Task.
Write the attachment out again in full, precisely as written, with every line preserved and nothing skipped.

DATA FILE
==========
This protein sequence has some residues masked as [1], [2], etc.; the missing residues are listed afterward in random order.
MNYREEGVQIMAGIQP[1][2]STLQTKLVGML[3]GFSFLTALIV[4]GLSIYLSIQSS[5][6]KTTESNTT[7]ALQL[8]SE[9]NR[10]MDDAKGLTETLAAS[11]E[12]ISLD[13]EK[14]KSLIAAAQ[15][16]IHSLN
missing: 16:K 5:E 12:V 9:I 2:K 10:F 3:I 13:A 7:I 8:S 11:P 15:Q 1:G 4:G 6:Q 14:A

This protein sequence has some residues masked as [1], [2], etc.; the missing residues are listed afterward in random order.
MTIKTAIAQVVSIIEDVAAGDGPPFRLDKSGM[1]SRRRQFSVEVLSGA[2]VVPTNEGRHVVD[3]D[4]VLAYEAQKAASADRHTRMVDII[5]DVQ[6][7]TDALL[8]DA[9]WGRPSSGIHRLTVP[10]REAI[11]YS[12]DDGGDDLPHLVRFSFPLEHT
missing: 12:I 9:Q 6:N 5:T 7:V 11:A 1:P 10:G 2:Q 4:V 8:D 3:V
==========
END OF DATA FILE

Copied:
This protein sequence has some residues masked as [1], [2], etc.; the missing residues are listed afterward in random order.
MNYREEGVQIMAGIQP[1][2]STLQTKLVGML[3]GFSFLTALIV[4]GLSIYLSIQSS[5][6]KTTESNTT[7]ALQL[8]SE[9]NR[10]MDDAKGLTETLAAS[11]E[12]ISLD[13]EK[14]KSLIAAAQ[15][16]IHSLN
missing: 16:K 5:E 12:V 9:I 2:K 10:F 3:I 13:A 7:I 8:S 11:P 15:Q 1:G 4:G 6:Q 14:A

This protein sequence has some residues masked as [1], [2], etc.; the missing residues are listed afterward in random order.
MTIKTAIAQVVSIIEDVAAGDGPPFRLDKSGM[1]SRRRQFSVEVLSGA[2]VVPTNEGRHVVD[3]D[4]VLAYEAQKAASADRHTRMVDII[5]DVQ[6][7]TDALL[8]DA[9]WGRPSSGIHRLTVP[10]REAI[11]YS[12]DDGGDDLPHLVRFSFPLEHT
missing: 12:I 9:Q 6:N 5:T 7:V 11:A 1:P 10:G 2:Q 4:V 8:D 3:V